If you're an info-junkie like me, one of the top bookmarks on your browser is Google News. Collecting and collating stories from newssites around the world, Google News is a useful way of keeping one's finger on the pulse of what's going on in the world. Structurally, though, it's a set of headlines broken up into a handful of broad categories, hardly an example of good information design.
Fortunately, now there's newsmap.
Newsmap is an application that visually reflects the constantly changing landscape of the Google News news aggregator. A treemap visualization algorithm helps display the enormous amount of information gathered by the aggregator. Treemaps are traditionally space-constrained visualizations of information. Newsmap's objective takes that goal a step further and provides a tool to divide information into quickly recognizable bands which, when presented together, reveal underlying patterns in news reporting across cultures and within news segments in constant change around the globe.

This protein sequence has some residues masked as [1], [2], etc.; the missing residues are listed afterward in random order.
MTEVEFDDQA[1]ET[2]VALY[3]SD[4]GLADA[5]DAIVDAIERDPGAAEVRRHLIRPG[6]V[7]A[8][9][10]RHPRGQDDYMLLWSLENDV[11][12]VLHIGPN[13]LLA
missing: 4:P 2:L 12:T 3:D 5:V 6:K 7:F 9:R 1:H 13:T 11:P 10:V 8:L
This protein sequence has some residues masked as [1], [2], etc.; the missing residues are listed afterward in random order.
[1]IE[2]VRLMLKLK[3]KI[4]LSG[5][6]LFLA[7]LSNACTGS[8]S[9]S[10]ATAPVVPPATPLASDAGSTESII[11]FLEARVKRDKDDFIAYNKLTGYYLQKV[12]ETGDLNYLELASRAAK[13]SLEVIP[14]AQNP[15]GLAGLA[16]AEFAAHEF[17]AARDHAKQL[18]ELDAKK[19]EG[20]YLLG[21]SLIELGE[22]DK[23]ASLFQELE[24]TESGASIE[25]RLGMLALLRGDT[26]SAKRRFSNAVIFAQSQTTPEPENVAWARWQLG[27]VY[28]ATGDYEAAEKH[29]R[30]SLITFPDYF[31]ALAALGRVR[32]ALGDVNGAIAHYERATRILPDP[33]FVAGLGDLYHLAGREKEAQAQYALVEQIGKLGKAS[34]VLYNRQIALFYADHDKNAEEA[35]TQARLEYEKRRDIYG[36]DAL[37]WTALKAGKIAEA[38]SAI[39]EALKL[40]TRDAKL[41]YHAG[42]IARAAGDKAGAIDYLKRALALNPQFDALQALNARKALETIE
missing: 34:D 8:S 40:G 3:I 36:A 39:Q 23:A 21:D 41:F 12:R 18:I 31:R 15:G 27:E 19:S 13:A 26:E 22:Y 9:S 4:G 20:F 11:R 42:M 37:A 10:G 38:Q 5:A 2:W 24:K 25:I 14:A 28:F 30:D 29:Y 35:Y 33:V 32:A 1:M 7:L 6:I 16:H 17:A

The size of news elements reflects how many different sources are reporting on the subject; the color indicates category; the shade indicates how recently the story's been updated. Unlike the regular Google News page, you can shut off feeds from categories in which you have little interest (so long, sports & entertainment news!). You can also pull in feeds from the Google News versions from Australia, Canada, France, Germany, India, Italy, New Zealand, Spain, and the UK, although the more you add, the harder it becomes to read.
Newsmap isn't perfect. The algorithms it uses to decide how to break up words in headlines and whether to use vertical or horizontal text are crude, at best. Unlike regular Google News, it doesn't seem to auto-refresh, so it loses some value as a digital early warning system. Still, newsmap now sits in my bookmark bar right next to Google News, and I can readily imagine it becoming my first choice for keeping track of the day's events.
Related way of presenting news:
It's quite old now and needs a bit more polish, but it's a good way of checking for hotspots
Thanks, Ronan. I have had that in my bookmark list for awhile now, and keep hoping that they'll update it. Right now, it's more interesting in theory than useful in practice.